If Aristos lies at the bottom of the foodie food chain, then the man at the top, with daylight between himself and the nearest competition, is Neil Perry in Food Source (Foxtel, Lifestyle). This time out Perry has taken the ponytail, the Rockpool cred, and a very talented small crew on the road around Asia. We're in the big hotels, the street markets, the cooking schools and Perry's kitchen. While some pork is sizzling in a wok, Perry takes us to a cooking school in Chiang Mai. Snazzy editing may be borrowed from Nigella Lawson, but unlike the Cream Pig with her lustrous locks dragging in litres of boiling butter, the food gets most of the attention here.

Every frame is mouthwatering. The food, the countryside, the food, the locals, the kitchens and the food look gorgeous. You could watch this thing on a full stomach and still develop an appetite.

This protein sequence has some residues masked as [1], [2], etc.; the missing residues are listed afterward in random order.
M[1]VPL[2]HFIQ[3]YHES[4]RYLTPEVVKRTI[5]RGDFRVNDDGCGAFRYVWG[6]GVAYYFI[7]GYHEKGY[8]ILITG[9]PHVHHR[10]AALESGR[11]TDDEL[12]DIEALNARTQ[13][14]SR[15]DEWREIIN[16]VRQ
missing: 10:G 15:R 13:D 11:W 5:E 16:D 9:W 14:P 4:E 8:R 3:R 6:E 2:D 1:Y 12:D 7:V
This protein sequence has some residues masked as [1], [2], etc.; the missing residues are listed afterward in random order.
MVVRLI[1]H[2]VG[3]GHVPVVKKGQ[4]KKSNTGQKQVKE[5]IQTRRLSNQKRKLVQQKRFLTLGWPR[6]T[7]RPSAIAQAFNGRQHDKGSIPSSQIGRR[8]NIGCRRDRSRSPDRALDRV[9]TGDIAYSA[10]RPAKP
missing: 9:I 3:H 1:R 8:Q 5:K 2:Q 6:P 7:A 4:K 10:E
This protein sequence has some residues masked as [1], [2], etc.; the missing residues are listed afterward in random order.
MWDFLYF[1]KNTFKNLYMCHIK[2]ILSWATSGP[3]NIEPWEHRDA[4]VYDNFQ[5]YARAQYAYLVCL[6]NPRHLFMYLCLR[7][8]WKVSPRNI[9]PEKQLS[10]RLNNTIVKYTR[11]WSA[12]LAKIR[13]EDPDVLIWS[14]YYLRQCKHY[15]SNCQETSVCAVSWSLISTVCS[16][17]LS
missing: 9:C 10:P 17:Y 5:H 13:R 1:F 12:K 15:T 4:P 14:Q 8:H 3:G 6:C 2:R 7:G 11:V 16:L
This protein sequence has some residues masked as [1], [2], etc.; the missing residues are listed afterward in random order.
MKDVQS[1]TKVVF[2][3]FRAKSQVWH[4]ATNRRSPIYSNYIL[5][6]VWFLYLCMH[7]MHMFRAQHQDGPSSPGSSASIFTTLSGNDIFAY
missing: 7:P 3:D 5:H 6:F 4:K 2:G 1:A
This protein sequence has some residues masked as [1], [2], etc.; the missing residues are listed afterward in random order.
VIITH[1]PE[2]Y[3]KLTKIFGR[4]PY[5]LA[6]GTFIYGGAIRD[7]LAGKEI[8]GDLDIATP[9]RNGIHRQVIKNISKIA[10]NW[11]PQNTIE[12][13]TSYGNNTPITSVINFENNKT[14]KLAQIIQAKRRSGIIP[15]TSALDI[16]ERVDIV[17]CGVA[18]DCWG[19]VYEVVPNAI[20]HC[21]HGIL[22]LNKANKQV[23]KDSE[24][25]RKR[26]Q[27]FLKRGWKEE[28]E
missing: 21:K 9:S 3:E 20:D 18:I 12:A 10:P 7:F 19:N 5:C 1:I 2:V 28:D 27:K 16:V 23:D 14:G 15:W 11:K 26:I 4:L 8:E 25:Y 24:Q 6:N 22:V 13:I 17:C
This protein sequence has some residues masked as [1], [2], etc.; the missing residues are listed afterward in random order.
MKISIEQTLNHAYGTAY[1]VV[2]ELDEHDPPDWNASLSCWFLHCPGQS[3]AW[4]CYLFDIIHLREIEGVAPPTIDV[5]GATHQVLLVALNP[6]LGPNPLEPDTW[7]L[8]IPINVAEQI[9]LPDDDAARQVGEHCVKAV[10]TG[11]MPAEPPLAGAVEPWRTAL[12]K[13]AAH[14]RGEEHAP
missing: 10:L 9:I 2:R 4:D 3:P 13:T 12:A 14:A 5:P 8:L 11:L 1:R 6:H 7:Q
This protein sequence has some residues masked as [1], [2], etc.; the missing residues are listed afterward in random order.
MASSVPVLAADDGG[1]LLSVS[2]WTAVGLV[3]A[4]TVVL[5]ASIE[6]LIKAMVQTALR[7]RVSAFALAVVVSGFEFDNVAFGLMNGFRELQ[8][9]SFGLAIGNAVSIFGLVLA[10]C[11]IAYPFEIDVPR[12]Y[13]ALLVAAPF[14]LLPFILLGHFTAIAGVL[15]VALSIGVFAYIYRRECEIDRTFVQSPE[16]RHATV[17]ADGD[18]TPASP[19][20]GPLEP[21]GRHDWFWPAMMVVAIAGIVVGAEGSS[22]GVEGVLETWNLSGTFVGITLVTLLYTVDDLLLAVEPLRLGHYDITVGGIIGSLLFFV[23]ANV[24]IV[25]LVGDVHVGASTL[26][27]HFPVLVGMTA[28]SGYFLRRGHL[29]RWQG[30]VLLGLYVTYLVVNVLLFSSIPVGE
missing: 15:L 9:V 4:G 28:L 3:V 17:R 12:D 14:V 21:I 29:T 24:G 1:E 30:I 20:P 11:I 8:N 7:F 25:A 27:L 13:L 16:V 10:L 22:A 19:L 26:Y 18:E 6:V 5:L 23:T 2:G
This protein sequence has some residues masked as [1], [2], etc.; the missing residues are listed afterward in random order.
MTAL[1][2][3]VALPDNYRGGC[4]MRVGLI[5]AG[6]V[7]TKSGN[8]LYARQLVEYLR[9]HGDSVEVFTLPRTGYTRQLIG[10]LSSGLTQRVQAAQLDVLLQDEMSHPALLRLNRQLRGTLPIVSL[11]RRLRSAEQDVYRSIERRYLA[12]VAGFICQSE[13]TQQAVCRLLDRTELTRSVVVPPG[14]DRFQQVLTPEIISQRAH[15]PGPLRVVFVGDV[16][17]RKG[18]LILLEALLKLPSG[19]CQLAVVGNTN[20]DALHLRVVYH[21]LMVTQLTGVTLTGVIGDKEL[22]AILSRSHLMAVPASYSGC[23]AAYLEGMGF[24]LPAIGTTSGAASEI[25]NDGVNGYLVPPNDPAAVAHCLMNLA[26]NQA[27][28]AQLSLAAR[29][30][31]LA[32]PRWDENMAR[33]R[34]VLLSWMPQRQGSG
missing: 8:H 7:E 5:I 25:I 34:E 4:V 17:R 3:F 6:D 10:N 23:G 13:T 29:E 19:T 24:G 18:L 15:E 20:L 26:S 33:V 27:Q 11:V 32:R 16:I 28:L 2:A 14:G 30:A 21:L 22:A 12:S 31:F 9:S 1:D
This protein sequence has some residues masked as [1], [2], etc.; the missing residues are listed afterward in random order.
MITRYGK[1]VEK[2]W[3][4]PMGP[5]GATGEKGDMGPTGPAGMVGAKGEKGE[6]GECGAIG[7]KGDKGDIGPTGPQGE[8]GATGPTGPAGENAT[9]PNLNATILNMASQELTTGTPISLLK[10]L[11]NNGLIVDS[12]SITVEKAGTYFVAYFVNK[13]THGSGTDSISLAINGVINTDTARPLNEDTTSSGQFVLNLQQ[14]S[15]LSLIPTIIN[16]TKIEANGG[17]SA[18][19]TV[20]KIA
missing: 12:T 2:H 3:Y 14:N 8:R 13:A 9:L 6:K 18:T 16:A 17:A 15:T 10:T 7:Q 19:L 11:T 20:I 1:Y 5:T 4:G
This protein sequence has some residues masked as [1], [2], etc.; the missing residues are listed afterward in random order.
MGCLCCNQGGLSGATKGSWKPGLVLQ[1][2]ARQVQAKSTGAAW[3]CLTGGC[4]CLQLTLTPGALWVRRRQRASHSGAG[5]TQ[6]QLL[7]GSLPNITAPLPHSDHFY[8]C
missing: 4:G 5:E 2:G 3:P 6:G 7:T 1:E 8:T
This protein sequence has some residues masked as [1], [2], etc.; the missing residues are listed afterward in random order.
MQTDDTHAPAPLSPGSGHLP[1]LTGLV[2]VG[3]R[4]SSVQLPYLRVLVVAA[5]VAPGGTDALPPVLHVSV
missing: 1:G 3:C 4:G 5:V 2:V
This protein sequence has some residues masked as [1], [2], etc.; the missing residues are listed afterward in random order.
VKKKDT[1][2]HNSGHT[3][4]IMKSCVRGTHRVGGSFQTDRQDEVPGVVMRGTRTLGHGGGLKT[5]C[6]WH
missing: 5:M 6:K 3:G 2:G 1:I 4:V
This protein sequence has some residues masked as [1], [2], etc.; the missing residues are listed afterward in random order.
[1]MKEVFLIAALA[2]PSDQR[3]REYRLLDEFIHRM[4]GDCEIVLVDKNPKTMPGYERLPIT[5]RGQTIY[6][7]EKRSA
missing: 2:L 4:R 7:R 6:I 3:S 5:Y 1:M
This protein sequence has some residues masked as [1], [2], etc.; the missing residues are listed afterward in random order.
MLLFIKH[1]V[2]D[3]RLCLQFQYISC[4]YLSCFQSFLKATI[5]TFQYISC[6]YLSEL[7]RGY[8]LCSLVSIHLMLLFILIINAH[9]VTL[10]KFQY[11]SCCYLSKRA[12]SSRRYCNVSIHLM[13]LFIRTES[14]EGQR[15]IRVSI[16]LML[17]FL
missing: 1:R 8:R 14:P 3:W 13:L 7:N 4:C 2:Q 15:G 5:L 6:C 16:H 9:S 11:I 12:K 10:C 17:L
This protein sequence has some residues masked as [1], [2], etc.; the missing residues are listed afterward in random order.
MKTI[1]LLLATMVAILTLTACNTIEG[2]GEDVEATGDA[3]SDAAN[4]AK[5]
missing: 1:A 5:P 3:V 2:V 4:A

Perry is still flogging plenty of wines, hotels and destinations, and his pitch is all but drowned out by the frothing fury of a hot bubbling wok. It's sexy, but it ain't simple.

Spare ribs cooked for an hour in a giant vat of master stock, dried, macheted, deep-fried and drowned in a sticky sauce of caramelised sugar, black vinegar and soy - and that's one of the simple recipes. Inspirational, certainly. After watching the first two episodes I was inspired to book a table at Rockpool and a plane ticket to Bangkok.